By implementing our novel push-pull actuators in a MEMS μSpeaker we demonstrated in particular the viability of a commercially highly attractive application. Our first balanced μSpeaker design exhibited excellent audio reproduction over a broad frequency range of more than nine octaves (10 Hz to 6.3 kHz) with a THD below 1.2%. A comparison of the measurements shown in Fig. 1 (our previous work) and in Fig. 7e shows both a significant diminution of the THD and, particularly, the reduction of the K2 component. In other words, the reduction of the THD is attributed to the diminishing K2 component following the symmetry in deflection behavior of the actuator. No signal preconditioning was required to achieve this linearity, giving rise to the argument of a possibly very efficient drive. Additionally this is supported by the electrical capacitance as low as 260 pF keeping potential reactive currents for driving low.

The chip size is 10 × 10 mm2. Calculation of the area-specific sound pressure level gives a value of about 53.8 dB/mm2. This is 4.2 dB above our previously reported value and must be highlighted in combination with the significantly reduced harmonic distortion. This is partly achieved thanks to the denser packing of the actuators within the device layer. In the specific case of our presented device one may consider all actuator pairs (276 instead of 60) being active. Theoretically, an increase in SPL of about 13 dB could be anticipated. Note that this would be the case without increasing neither driving voltages nor the THD. With ongoing development of the fabrication technology it should be possible to achieve these improvements.

The models presented in comparison to the measured values show a good approximation. Deviations are attributed to the tuning of the models parameters. Fabrication imperfections not only during etching but also for wafer bonding may explain the perceived differences. Especially fluidic damping of the moving structures is quite sensitive to the curves. Following the peak heights the actuators resonance and the ear simulators resonance differ in both the SPL and THD measurements. As revealed in the THD measurement, the K3 fraction is dominating. Seemingly stochastic measurement variations for low-frequency THD values are attributed to limits of the microphone setup, since 1% translates to −40 dB in measuring value.

The demonstration of the linear bending actuators showed their application in a MEMS μSpeaker. The unique bending capabilities not only allowed relevant performance indicators to be significantly enhanced, but also could potentially allow for reduced device sizes. This is of major interest for the commercialization of any MEMS device. In this context, it is important to mention that the silicon fabrication technology is compatible with complementary metal-oxide semiconductor technology.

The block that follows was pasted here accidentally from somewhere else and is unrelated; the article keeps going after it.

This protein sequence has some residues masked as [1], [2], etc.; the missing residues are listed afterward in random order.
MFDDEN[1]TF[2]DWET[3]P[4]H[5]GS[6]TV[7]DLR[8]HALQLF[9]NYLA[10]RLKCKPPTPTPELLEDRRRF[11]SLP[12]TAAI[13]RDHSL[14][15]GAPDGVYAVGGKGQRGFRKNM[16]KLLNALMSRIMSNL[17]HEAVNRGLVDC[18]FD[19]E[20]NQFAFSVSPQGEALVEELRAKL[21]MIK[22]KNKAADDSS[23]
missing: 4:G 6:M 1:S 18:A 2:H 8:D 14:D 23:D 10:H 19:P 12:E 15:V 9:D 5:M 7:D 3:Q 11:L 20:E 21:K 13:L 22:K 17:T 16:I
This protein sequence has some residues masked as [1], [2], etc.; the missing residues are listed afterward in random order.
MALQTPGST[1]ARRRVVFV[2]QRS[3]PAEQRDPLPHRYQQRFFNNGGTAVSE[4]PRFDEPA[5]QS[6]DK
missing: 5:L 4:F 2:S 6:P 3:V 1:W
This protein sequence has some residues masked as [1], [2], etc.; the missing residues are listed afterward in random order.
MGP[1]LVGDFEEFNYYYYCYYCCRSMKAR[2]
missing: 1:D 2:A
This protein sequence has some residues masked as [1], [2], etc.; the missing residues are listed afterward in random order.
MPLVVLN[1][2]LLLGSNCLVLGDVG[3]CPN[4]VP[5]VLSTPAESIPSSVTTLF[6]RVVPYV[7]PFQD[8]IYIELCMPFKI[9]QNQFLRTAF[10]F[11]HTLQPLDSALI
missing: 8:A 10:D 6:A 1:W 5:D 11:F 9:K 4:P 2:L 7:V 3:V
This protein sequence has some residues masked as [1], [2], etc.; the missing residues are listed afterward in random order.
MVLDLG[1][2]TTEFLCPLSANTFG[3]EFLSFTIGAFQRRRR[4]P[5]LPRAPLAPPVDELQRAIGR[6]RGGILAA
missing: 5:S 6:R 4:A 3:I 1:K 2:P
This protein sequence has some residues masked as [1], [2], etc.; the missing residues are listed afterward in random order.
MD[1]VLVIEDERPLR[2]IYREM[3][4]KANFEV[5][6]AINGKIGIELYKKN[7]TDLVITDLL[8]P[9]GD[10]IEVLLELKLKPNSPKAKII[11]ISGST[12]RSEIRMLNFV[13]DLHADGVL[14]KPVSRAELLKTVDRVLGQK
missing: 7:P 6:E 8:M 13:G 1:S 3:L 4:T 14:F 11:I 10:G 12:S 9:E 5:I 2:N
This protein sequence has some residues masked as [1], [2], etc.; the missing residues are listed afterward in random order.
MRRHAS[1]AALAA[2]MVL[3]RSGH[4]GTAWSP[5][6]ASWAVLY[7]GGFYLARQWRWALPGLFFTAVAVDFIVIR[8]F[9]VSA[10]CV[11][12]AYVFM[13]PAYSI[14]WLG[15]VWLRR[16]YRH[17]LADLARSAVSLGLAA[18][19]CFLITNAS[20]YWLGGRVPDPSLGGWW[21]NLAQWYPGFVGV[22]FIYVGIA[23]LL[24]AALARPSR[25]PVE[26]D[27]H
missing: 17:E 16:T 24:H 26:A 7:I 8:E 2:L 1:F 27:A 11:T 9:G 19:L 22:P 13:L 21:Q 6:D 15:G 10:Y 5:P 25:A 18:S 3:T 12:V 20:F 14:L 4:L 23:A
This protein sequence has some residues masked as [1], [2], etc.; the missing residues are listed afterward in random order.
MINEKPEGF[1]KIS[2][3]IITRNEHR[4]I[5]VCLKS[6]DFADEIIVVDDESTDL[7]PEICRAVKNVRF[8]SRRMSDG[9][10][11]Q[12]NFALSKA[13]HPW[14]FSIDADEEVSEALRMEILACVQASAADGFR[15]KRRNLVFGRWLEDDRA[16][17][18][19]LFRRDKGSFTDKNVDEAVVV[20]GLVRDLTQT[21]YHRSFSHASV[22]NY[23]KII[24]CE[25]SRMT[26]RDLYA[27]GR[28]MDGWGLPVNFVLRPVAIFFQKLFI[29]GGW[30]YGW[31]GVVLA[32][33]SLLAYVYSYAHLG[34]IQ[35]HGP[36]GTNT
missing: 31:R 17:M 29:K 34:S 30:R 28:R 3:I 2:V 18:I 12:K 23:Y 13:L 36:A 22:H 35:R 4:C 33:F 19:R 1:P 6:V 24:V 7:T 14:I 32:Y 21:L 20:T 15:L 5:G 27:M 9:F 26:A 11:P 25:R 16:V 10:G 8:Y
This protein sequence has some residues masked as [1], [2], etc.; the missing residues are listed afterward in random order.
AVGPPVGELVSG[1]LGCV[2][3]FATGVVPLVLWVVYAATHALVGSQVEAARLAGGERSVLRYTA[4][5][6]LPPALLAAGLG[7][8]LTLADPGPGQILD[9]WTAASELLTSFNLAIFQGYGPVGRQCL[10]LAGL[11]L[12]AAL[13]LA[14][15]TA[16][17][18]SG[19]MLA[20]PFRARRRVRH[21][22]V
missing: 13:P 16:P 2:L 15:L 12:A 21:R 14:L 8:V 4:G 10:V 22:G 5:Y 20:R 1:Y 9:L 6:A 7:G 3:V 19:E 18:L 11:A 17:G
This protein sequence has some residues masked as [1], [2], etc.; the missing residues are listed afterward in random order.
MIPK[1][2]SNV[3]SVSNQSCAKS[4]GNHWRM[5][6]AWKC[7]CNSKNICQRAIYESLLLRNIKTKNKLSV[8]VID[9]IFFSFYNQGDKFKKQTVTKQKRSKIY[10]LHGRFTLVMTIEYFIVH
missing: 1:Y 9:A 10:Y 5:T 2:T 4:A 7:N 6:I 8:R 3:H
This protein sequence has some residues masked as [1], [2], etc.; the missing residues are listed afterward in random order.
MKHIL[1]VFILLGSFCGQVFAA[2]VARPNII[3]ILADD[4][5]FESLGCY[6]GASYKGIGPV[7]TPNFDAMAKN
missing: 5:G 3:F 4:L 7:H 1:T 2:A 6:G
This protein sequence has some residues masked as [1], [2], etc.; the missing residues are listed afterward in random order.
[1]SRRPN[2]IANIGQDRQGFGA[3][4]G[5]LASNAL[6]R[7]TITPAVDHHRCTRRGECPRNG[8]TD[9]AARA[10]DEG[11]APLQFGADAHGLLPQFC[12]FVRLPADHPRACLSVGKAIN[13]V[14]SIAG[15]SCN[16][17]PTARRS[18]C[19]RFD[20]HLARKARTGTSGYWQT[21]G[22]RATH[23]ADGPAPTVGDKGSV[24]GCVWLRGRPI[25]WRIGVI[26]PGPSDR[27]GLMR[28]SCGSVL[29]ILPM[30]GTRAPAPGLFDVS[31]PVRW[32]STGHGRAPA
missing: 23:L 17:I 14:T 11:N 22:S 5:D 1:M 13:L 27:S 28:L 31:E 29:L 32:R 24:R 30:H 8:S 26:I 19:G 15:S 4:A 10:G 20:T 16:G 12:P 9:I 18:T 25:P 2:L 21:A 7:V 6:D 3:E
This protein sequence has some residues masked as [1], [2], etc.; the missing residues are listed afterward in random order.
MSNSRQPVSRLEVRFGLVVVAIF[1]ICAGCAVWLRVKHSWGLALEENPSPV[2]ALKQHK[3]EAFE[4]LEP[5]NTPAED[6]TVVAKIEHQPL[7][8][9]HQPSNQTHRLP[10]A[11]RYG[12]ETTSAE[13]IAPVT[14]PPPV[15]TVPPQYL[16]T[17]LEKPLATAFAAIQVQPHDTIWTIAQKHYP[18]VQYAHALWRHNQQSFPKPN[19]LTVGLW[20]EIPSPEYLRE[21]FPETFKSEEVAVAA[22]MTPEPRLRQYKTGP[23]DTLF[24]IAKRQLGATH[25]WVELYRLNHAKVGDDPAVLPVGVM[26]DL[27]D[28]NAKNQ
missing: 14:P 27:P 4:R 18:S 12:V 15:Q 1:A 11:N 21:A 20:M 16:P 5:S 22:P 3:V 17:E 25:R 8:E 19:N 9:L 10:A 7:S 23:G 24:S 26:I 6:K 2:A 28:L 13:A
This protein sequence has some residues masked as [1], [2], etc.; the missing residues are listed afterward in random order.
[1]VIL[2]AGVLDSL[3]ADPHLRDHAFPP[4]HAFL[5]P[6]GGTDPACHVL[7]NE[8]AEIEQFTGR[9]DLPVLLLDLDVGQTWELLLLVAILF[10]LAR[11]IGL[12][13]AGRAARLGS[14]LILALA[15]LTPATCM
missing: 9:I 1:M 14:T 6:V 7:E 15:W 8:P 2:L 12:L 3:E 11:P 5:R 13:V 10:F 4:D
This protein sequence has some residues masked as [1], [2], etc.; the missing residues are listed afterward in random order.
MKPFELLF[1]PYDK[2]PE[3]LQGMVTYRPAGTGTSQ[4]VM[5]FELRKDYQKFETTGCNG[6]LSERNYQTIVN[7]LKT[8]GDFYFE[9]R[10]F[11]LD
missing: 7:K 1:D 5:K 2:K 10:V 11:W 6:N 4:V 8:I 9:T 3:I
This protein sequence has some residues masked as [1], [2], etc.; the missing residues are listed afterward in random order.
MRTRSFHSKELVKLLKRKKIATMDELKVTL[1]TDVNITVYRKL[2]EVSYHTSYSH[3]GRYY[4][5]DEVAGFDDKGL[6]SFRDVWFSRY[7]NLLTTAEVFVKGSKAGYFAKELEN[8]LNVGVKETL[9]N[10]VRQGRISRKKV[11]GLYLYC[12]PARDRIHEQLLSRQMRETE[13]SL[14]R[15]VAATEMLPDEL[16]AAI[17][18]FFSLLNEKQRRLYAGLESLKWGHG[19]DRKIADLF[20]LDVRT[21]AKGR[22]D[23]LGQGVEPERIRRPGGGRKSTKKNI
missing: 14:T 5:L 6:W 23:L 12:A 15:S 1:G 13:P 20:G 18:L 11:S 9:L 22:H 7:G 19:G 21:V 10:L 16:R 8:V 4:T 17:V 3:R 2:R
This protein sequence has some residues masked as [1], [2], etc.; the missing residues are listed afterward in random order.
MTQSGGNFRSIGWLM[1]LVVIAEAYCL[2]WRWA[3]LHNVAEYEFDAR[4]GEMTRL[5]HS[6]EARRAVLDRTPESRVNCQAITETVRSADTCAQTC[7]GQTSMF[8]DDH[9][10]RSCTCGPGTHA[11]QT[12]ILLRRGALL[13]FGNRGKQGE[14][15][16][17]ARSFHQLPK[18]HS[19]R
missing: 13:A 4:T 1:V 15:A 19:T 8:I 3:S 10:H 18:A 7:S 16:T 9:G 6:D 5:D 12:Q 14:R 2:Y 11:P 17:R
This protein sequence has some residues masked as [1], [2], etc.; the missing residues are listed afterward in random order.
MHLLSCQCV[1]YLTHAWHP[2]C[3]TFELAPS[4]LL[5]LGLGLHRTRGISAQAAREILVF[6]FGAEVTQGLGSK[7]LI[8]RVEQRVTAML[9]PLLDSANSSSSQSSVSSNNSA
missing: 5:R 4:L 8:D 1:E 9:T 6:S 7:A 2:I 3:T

Further work will focus on technology development to decrease the minimum possible gap distances and increase area utilization at the same time. One major challenge is to keep the electrical capacitance low, not only for the actuators but also for sources of additional parasitic capacitances.

In the field of MEMS-based speakers, quite impressive piezoelectric speakers are at this moment in time probably the most advanced (e.g. USound). Other approaches (e.g. AudioPixels) have, to the best knowledge of the authors, so far had no or only very little experimental data relevant to practical applications published. When compared to accessible data, the μSpeakers presented in this paper have an attractive performance profile. The electrostatic actuation principle does not encounter a piezoelectric hysteresis or intrinsic power dissipation mechanisms28, resulting in a THD < 1% without any further acoustic design or signal preprocessing. The linearization strategies which furnish macroscopic electrostatic speakers with their spectacular performance have successfully been translated to the low-voltage MEMS world.

The electrostatic μSpeakers presented in this paper also promise major progress regarding power consumption and peak current draw. The batteries of advanced in-ear devices are tiny (typical 60 mAh). Most of the battery budget is reserved for smart functions such as speech recognition and wireless connectivity. This confines the power available to the audio reproduction system to only a small, single-digit number of milliwatts. MEMS μSpeakers must beat this target to be competitive with classical electrodynamic or balanced armature speakers. The relevant key parameter for the battery drain caused by the transducer is the electrical capacity. The capacity determines the reactive peak current and the reactive power that must be handled by the inevitably power-dissipating drive electronics. The μSpeakers presented here feature a total electric capacity of less than 1 nF. In comparison, capacity values in excess of 20 nF or even 150 nF have been published for piezoelectric systems (USound, xMEMS). The beneficial combination of a comparatively low signal voltage and a low actuator capacity allows the presented μSpeaker to be driven with small, fully integrated charge pumps connected to a small lithium polymer or zinc-air battery.